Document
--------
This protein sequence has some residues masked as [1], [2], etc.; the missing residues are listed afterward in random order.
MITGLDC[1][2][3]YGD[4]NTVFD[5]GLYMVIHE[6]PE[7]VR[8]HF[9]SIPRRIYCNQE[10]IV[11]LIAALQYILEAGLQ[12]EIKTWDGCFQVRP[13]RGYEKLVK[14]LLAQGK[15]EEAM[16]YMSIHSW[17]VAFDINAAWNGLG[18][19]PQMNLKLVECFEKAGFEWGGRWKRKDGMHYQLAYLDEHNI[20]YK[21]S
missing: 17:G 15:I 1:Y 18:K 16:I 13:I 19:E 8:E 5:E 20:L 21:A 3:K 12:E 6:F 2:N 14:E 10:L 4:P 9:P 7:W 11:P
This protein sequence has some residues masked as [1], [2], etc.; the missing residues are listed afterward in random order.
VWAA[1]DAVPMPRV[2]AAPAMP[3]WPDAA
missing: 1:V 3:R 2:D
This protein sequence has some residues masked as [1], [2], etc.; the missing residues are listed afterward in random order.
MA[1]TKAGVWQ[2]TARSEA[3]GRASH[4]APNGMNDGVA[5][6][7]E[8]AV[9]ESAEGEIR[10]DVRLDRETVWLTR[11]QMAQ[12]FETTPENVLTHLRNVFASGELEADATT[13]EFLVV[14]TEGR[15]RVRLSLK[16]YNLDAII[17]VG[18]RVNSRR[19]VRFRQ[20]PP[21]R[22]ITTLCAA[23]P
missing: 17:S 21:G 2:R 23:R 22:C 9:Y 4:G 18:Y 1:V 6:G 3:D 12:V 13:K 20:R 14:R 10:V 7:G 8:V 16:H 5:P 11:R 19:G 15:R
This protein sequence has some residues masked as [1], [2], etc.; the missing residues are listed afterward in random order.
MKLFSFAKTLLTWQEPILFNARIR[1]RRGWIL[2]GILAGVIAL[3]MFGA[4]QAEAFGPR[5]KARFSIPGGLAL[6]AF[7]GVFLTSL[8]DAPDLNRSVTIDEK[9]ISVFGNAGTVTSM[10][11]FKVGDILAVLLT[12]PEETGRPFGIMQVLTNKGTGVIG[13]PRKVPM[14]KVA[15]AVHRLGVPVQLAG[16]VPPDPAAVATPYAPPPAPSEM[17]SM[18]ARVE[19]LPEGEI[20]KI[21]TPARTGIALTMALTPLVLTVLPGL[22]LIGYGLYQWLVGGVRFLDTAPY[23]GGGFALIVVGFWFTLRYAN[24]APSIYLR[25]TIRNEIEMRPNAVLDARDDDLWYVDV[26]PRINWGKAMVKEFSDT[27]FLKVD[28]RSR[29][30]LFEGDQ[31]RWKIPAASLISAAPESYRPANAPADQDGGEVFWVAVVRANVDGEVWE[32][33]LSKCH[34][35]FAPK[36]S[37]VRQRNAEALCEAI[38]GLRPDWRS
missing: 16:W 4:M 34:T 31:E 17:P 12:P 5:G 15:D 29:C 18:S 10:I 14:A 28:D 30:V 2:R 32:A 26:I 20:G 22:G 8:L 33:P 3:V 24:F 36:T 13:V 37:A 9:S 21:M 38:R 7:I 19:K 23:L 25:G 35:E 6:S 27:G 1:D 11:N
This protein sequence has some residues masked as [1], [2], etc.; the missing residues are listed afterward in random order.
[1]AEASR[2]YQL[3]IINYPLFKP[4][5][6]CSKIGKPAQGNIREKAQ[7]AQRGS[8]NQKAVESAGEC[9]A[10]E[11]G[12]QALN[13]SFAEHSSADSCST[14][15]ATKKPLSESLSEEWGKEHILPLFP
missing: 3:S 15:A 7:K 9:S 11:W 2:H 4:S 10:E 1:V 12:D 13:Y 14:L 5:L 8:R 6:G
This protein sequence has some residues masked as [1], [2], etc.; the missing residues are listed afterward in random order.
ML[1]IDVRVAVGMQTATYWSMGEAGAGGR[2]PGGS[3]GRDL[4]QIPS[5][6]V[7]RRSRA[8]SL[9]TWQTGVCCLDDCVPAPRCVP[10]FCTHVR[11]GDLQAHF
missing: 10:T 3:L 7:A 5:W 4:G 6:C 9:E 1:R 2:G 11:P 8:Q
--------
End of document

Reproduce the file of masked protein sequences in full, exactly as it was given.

This protein sequence has some residues masked as [1], [2], etc.; the missing residues are listed afterward in random order.
MITGLDC[1][2][3]YGD[4]NTVFD[5]GLYMVIHE[6]PE[7]VR[8]HF[9]SIPRRIYCNQE[10]IV[11]LIAALQYILEAGLQ[12]EIKTWDGCFQVRP[13]RGYEKLVK[14]LLAQGK[15]EEAM[16]YMSIHSW[17]VAFDINAAWNGLG[18][19]PQMNLKLVECFEKAGFEWGGRWKRKDGMHYQLAYLDEHNI[20]YK[21]S
missing: 17:G 15:I 1:Y 18:K 16:I 13:I 19:E 8:E 5:E 20:L 21:A 3:K 12:E 6:F 2:N 14:E 10:L 4:P 9:P 7:W 11:P
This protein sequence has some residues masked as [1], [2], etc.; the missing residues are listed afterward in random order.
VWAA[1]DAVPMPRV[2]AAPAMP[3]WPDAA
missing: 1:V 3:R 2:D
This protein sequence has some residues masked as [1], [2], etc.; the missing residues are listed afterward in random order.
MA[1]TKAGVWQ[2]TARSEA[3]GRASH[4]APNGMNDGVA[5][6][7]E[8]AV[9]ESAEGEIR[10]DVRLDRETVWLTR[11]QMAQ[12]FETTPENVLTHLRNVFASGELEADATT[13]EFLVV[14]TEGR[15]RVRLSLK[16]YNLDAII[17]VG[18]RVNSRR[19]VRFRQ[20]PP[21]R[22]ITTLCAA[23]P
missing: 17:S 21:G 2:R 23:R 22:C 9:Y 4:G 18:Y 1:V 6:G 3:D 12:V 13:K 20:R 14:R 10:V 7:G 8:V 16:H 5:P 11:R 19:G 15:R
This protein sequence has some residues masked as [1], [2], etc.; the missing residues are listed afterward in random order.
MKLFSFAKTLLTWQEPILFNARIR[1]RRGWIL[2]GILAGVIAL[3]MFGA[4]QAEAFGPR[5]KARFSIPGGLAL[6]AF[7]GVFLTSL[8]DAPDLNRSVTIDEK[9]ISVFGNAGTVTSM[10][11]FKVGDILAVLLT[12]PEETGRPFGIMQVLTNKGTGVIG[13]PRKVPM[14]KVA[15]AVHRLGVPVQLAG[16]VPPDPAAVATPYAPPPAPSEM[17]SM[18]ARVE[19]LPEGEI[20]KI[21]TPARTGIALTMALTPLVLTVLPGL[22]LIGYGLYQWLVGGVRFLDTAPY[23]GGGFALIVVGFWFTLRYAN[24]APSIYLR[25]TIRNEIEMRPNAVLDARDDDLWYVDV[26]PRINWGKAMVKEFSDT[27]FLKVD[28]RSR[29][30]LFEGDQ[31]RWKIPAASLISAAPESYRPANAPADQDGGEVFWVAVVRANVDGEVWE[32][33]LSKCH[34][35]FAPK[36]S[37]VRQRNAEALCEAI[38]GLRPDWRS
missing: 16:W 4:M 34:T 31:E 17:P 12:P 5:G 15:D 29:C 18:S 10:I 14:A 28:D 30:V 2:R 32:A 26:I 20:G 22:G 8:L 33:P 3:V 24:F 36:T 13:V 37:A 9:S 21:M 38:R 7:I 19:K 23:L 25:G 35:E 6:S 27:G 1:D 11:N
This protein sequence has some residues masked as [1], [2], etc.; the missing residues are listed afterward in random order.
[1]AEASR[2]YQL[3]IINYPLFKP[4][5][6]CSKIGKPAQGNIREKAQ[7]AQRGS[8]NQKAVESAGEC[9]A[10]E[11]G[12]QALN[13]SFAEHSSADSCST[14][15]ATKKPLSESLSEEWGKEHILPLFP
missing: 3:S 15:A 7:K 9:S 11:W 2:H 4:S 10:E 1:V 12:D 13:Y 14:L 5:L 8:R 6:G
This protein sequence has some residues masked as [1], [2], etc.; the missing residues are listed afterward in random order.
ML[1]IDVRVAVGMQTATYWSMGEAGAGGR[2]PGGS[3]GRDL[4]QIPS[5][6]V[7]RRSRA[8]SL[9]TWQTGVCCLDDCVPAPRCVP[10]FCTHVR[11]GDLQAHF
missing: 10:T 3:L 7:A 5:W 4:G 6:C 9:E 1:R 2:G 11:P 8:Q